Now that our federal government is back at work and the short term debt ceiling thing is resolved, it should be no surprise that the news cycle is now obsessed with Obamacare and its flawed implementation. Over the weekend I must have seen a dozen articles about this online and in the NY Times, and then I woke up this morning to a bunch of new things about the Healthcare.gov site underlying tech, how screwed up it is, and what / how the Health and Human Services agency is going to do to fix it.

The punch line – a tech surge.

To ensure that we make swift progress, and that the consumer experience continues to improve, our team has called in additional help to solve some of the more complex technical issues we are encountering.

Our team is bringing in some of the best and brightest from both inside and outside government to scrub in with the team and help improve HealthCare.gov.  We’re also putting in place tools and processes to aggressively monitor and identify parts of HealthCare.gov where individuals are encountering errors or having difficulty using the site, so we can prioritize and fix them.  We are also defining new test processes to prevent new issues from cropping up as we improve the overall service and deploying fixes to the site during off-peak hours on a regular basis.

From my perspective, this is exactly the wrong thing to do. Many years ago I read Fredrick Brooks iconic book on software engineering – The Mythical Man-Month. One of his key messages is that adding additional software engineers to an already late project will just delay things more. I like to take a different approach – if a project is late, take people off the project, shrink the scope, and ship it faster.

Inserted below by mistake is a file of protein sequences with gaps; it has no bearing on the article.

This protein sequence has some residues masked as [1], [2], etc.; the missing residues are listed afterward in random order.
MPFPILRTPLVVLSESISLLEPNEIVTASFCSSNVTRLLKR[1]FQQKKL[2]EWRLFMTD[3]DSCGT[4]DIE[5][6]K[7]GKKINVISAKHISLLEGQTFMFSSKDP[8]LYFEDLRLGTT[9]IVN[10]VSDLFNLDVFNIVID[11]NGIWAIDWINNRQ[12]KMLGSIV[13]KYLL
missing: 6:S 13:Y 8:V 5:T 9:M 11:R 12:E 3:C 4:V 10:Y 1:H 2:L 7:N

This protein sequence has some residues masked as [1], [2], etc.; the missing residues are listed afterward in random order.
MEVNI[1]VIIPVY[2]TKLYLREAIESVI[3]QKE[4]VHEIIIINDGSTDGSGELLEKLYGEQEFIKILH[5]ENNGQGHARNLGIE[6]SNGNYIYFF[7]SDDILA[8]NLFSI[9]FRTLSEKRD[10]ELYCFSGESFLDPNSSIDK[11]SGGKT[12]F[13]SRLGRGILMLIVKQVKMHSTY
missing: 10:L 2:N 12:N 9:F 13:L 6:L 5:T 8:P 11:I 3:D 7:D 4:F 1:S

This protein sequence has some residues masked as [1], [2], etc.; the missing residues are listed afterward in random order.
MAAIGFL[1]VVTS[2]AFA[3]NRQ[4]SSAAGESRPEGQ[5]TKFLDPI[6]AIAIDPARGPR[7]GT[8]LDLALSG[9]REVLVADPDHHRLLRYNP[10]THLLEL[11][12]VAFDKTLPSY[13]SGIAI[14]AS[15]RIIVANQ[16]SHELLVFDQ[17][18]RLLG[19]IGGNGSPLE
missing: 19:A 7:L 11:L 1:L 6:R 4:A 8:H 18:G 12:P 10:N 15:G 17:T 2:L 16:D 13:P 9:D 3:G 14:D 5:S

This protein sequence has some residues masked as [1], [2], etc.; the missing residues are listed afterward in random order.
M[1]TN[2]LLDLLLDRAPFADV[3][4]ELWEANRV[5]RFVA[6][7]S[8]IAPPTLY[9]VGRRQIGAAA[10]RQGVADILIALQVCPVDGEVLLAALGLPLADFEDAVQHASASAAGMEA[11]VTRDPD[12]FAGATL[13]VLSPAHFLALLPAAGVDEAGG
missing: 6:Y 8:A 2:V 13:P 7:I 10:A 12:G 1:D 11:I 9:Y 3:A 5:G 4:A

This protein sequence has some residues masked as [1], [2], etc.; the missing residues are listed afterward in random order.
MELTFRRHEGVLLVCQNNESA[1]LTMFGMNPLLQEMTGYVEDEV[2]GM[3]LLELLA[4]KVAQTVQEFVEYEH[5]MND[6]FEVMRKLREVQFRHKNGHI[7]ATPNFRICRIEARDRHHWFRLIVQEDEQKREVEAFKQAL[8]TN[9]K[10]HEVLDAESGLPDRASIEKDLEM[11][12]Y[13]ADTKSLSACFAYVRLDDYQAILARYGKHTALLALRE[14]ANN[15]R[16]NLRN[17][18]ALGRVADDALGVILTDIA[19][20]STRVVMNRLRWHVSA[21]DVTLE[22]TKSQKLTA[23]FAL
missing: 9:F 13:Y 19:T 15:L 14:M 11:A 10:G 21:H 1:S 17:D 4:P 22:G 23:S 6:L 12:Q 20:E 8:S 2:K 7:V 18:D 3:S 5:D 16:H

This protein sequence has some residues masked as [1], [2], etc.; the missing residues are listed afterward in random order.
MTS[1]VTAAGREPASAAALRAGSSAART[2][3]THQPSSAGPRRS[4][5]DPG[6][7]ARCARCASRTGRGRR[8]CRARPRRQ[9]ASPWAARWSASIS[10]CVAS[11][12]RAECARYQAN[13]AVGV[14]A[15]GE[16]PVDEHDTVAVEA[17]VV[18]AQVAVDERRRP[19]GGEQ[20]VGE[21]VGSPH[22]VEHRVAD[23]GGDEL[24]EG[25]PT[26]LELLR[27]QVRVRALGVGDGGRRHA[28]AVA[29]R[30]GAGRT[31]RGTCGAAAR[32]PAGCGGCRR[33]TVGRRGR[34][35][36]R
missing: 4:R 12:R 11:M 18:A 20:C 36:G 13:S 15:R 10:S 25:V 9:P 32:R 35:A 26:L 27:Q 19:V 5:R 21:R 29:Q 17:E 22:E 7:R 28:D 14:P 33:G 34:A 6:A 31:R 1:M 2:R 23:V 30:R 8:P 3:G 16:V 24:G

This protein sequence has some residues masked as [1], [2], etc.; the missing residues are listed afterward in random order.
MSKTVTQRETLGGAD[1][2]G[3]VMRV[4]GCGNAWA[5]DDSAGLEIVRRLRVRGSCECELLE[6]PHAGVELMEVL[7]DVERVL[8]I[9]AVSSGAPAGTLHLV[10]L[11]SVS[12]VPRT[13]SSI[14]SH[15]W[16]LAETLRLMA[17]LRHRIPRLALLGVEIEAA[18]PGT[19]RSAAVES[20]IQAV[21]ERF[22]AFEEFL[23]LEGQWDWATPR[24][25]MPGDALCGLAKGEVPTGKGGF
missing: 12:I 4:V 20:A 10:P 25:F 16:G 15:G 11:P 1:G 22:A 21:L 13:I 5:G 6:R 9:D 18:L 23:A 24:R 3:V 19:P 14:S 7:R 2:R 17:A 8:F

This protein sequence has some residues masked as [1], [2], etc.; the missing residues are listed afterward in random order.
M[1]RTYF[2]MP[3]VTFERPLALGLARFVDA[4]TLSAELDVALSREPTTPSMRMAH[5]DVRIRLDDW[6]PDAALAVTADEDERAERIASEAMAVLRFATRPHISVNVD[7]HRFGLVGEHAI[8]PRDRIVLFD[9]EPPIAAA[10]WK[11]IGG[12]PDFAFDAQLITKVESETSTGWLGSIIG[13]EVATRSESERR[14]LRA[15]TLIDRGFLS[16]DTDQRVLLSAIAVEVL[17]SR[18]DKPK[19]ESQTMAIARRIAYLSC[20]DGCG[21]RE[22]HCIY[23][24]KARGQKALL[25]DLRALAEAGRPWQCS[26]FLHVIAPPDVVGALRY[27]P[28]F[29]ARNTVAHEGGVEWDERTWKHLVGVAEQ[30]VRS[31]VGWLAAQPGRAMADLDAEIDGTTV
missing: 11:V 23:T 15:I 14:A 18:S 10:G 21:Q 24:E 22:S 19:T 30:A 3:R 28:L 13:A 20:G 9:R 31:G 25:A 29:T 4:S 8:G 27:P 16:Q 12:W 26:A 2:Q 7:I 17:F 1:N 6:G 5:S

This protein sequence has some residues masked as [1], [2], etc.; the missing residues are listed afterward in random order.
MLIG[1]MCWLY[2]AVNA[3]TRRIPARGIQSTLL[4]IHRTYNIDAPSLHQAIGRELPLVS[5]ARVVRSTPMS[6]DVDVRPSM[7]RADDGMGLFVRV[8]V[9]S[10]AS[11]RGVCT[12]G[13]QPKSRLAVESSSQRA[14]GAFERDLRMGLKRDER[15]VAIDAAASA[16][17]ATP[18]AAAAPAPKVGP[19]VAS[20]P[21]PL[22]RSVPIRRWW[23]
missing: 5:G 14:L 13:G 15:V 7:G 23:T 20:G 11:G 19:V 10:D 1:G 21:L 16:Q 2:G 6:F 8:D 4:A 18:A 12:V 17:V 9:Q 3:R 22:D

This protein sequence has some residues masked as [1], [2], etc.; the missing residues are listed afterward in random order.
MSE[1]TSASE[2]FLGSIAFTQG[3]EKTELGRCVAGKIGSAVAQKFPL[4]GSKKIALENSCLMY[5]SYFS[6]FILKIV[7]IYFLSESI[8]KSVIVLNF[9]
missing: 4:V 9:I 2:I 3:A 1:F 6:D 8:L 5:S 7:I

I think rather than a tech surge, we should have a “tech retreat and reset.” There are four easy steps.

  • 1. Shut down everything including taking all the existing sites offline.
  • 2. Set a new launch date of July 14, 2014.
  • 3. Fire all of the contractors.
  • 4. Hire Harper Reed as CTO of Healthcare.gov, give him the ball and 100% of the budget, and let him run with it.

If Harper isn’t available, ask him for three names of people he’d put in charge of this. But put one person – a CTO – in charge. And let them hire a team – using all the budget for individual hires, not government contractors or consulting firms.

Hopefully the government owns all the software even though Healthcare.gov apparently violates open source licenses. Given that, the new CTO and his team can quickly triage what is useful and what isn’t. By taking the whole thing offline for nine months, you aren’t in the hell of trying to fix something while it’s completely broken. It’s still a fire drill, but you are no longer inside the building that is burning to the ground.

It’s 2013. We know a lot more about building complex software than we did in 1980. So we should stop using approaches from the 1980s, admit failure when it happens, and hit reset. Doing a “tech surge” will only end in more tears.